The phrase “women’s health” slips off the tongues of clinicians, public health experts, community advocates and legislators with ease, but the ideological battles of the past three decades have clouded this once-useful term. Reproductive health services and access to family planning promote health and combat poverty, but they do not represent the sum of women’s health needs or rights. Women also differ from men in how they develop, age, and respond to treatment, yet the science of their unique characteristics is alarmingly incomplete. What is “women’s health” really about, and how we do re-imagine its future?

Jane Otai, Sisonke Msimang, Courtney E. Martin, Betty King

THE ASPEN LECTURE When Experts Disagree: The Art of Medical Decision-Making

Despite medical advances and the application of scientific principles to modern medicine, there seems to be increasing controversy about the “right” diagnostic and treatment choices, even for very common medical issues – such as how best to treat high blood pressure and elevated cholesterol, whether to take vitamins, especially vitamin D, and who should be screened for cancer with mammograms and PSA. And the debate is very public, fomenting confusion with almost daily stories in the media. Why are experts disagreeing? Why isn't there a clear “right” answer? And what support do patients need to make decisions in the face of such controversy?

Jerome Groopman, Pamela Hartzband

Colorado's "Right to Try" Law: A Lifeline or False Hope?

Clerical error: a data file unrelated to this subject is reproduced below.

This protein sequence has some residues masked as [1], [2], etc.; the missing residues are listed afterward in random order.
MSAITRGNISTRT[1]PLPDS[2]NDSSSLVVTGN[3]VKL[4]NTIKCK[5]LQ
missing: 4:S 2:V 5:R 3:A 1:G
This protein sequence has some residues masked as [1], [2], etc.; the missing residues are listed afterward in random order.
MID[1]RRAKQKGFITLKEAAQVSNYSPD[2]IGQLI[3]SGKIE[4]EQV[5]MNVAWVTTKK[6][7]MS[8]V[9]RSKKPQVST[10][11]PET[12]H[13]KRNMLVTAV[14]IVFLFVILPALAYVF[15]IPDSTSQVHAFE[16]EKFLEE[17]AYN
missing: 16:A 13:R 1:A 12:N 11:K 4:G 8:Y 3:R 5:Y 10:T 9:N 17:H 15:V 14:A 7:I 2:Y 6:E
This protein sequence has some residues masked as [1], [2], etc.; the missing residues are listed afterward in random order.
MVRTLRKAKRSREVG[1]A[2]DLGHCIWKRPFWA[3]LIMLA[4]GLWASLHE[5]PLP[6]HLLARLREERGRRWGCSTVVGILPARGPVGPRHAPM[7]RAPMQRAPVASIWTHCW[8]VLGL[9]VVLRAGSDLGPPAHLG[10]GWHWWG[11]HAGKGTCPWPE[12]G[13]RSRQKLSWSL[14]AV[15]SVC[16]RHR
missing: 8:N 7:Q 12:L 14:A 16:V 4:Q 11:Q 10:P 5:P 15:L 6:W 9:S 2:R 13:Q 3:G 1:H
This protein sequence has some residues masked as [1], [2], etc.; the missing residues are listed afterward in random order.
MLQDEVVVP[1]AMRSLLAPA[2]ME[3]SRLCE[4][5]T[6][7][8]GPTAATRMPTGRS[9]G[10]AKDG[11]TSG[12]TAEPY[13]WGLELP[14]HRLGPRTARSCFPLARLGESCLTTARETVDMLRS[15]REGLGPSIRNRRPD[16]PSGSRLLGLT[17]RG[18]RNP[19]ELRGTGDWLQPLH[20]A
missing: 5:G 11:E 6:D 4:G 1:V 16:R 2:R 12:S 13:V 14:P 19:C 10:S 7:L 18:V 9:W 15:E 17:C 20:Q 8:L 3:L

Colorado’s new “right-to-try” law, signed in May, allows terminally ill patients access to investigational drugs without federal approval. Similar legislation is being considered in other states. Supporters call it a ray of hope for people with few alternatives, while skeptics argue that the hopes could be false and the suffering worsened. The US Food and Drug Administration already has compassionate-use mechanisms in place, but action at the state level is a first. What are the clinical and ethical implications of Colorado’s action? Are states usurping federal authority? What are the rights of dying people here?

Elliot Gerson, Joe Garcia, Diane E. Meier

Aspen Public Radio is proud to continue its long-term partnership with The Aspen Institute to bring you another summer of informative and stimulating keynote lectures. 

NOTE: This is the schedule of the lectures/events Aspen Public Radio plans to broadcast. Due to the fluid nature of the Aspen Institute's events, this schedule is expected to change with limited notice.

Tuesday June 24th

8pm-9pm
Colorado's "Right to Try" Law: A Lifeline or False Hope?

Wednesday June 25th